SUSTAINABLE PRACTICES: Should be doing 2 things to help manage your habitat in a sustainable way. The Soil and Water Conservation requirement worried me at first, until my husband pointed out that we already limit water use and reduce erosion with the natural groundcover on our property. Additionally, we’re agreed to find a solution for capturing rain water from the roof; this because he also wants to set up a greenhouse to grow vegetables for his Mountain Man Gourmet recipes.  The other requirements were easy to satisfy because of our natural habitat (making it easy to control exotic species) and existing organic practices.

  • Soil and Water Conservation:
    • Riparian Buffer
    • Capture Rain Water from Roof
    • Xeriscape (water-wise landscaping)
    • Drip or Soaker Hose for Irrigation
    • Limit Water Use
    • Reduce Erosion (i.e. ground cover, terraces)
    • Use Mulch
    • Rain Garden


  • Controlling Exotic Species:
    • Practice Integrated Pest Management
    • Remove Non-Native Plants and Animals
    • Use Native Plants
    • Reduce Lawn Areas


  • Organic Practices:
    • Eliminate Chemical Pesticides
    • Eliminate Chemical Fertilizers
    • Compost


Certifying my habitat has been a fantastic educational adventure, and I’m inspired to do so much more. Now that my certification sign has been ordered and is on its way, my next step is to purchase a few platform feeders for the larger birds, including the ravens and crows.  Stay tuned for that update!


Vista Print image

New Mexico Bird Lover Raising $10,500 to provide for Migratory and Displaced Birds

It’s amazing to me what people can raise money for today and I think I’ve seen it all, including home repairs, college education, braces, even child adoption fees. What a fantastic world we live in that monies can be so easily raised, thanks to the Internet and various fund-raising web sites.

So, I’m taking the plunge! Yep, I started my own fund-raising campaign. Crazy? Maybe, but I’m committed to the cause. I believe the environment matters.

HERE’S THE PROBLEM: We’ve had an influx of birds recently due to normal migration paths and also displaced birds from Dog Head Fire. Nearly 18,000 acres of beautiful forest and wildlife in East Mountain were consumed by the fire, raising the need for more food, more water, and more protection for the birds. In fact, after the flames of the fire died down, birds arrived to nearby areas in droves. We are also experiencing an influx of birds at our place.

We are located in the Manzano mountain range in the central part of New Mexico, known as the Land of Enchantment and home to the western branch of the Salt Missions Trail, formerly called Turquois Trail.  With a harmonious blend of over 270 bird species reported in the area, many are unique to mountainous habitats, including aspen ponderosa pine, high elevation willow, spruce, fir and alpine tundra.  Yes, East Mountain is a tribute to quiet excitement and adventure, and caters to a specific set of birds.

HERE’S MY SOLUTION: As a lover of all things beautiful – especially birds – I am sensitive to the balance of nature and my heart’s desire is to certify our 2.5 acres as a wildlife habitat and provide the special care and feeding of birds.  This the result of a definite surge in both population and species.   But also because national forests don’t provide adequate food or water for birds, especially during critical winter months or droughts when food and water are scarce.  Also, every certified habitat is a step toward replenishing resources for wildlife, both locally and along migratory corridors.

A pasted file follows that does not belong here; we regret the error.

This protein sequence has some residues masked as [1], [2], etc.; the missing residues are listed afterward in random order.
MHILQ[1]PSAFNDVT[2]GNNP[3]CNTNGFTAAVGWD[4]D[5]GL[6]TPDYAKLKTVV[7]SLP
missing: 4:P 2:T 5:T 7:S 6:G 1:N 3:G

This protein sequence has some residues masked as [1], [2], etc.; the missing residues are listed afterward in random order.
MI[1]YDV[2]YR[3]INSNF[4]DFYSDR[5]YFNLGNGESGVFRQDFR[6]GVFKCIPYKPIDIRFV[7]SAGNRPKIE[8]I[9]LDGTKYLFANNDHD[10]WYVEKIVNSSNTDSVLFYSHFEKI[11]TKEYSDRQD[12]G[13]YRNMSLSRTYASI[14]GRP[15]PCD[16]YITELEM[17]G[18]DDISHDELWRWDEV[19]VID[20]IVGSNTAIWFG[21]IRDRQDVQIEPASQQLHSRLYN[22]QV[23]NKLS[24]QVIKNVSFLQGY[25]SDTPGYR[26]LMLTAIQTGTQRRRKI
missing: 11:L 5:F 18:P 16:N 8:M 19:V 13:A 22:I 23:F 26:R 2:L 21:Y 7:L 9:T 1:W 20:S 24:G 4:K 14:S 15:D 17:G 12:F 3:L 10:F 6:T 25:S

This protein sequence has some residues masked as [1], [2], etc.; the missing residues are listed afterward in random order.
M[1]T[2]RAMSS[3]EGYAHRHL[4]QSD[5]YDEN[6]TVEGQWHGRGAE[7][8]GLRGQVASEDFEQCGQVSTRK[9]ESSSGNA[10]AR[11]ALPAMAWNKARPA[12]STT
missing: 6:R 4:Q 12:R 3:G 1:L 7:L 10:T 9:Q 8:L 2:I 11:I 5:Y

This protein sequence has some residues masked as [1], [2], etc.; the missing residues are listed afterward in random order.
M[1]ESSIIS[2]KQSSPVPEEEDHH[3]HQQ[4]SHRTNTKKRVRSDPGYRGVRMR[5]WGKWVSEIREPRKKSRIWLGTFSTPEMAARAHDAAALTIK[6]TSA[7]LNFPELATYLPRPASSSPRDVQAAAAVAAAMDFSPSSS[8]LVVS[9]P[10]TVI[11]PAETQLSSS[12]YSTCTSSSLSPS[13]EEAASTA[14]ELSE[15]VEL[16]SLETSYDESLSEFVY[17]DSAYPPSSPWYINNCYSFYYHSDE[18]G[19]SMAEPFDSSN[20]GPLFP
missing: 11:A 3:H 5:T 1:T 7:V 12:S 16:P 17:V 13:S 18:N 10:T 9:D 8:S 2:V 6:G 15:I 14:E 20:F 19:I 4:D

WHY BIRDS?  We admire birds for their beauty and songs, and the grace of their ability to fly.  We also admire their importance to the ecosystem. Yes! Birds provide many direct and indirect contributions to the environment.  For example:

  • Many ecologically important plants require pollination by birds
  • Many species of conifers are spread largely by birds
  • Fruit-eating birds aid the germination and spread of hundreds of plants and trees
  • Hawks and owls are great consumers of pests such as rodents
  • Flycatchers and their allies consume tons of insects each year

Birds are also excellent indicators of environmental health as changes in bird populations can tell us a great deal about the impacts of climate, drought, weather, and habitat change on the environment.

This explains why, according to a recent Census Report, over 65 million Americans enjoy feeding birds in their own backyard as a convenient way to appreciate and study nature.  AND… watching birds, like watching fish or other animals, seems to make people feel good – emotionally, physically, and spiritually.

HERE’S MY PLAN: Raise $10,500 to invest in the following:

  • Wildlife Certification Application
  • 12 Bird Houses
  • 10 Shepherd’s Hooks
  • 10 Hanging Bird Feeders (Various Kinds)
  • 5 Platform Feeders
  • 5 Solar Bird Baths
  • Bird Food (Seed, Suet, Thistle, Peanuts)
  • 1 Observation Tower
  • Advertising Costs to Raise Money

Raising this kind of money is a significant undertaking, but I believe it’s doable. And while some may think my gesture nervy and self-seeking, I know others will see this as a courageous effort and jump on my bandwagon to help the birds.  I hope “others” includes you!

For more information about this effort, including my tokens of appreciation for various donation levels, PLEASE CLICK HERE. You’ll be redirected to my donation page.

My goal is to protect the magic and beauty of our fine feathered friends in the hope that someday others, perhaps you, will have the chance to visit our mountain personally, experience the breathtaking views this enchanted landscape has to offer, and discover the magic of our treasured birds. My uncompromising commitment is to help protect and secure the environment for future generations. I hope you will join me in this critical effort!  This is one way we can be kind and give back to Nature.

Kristen –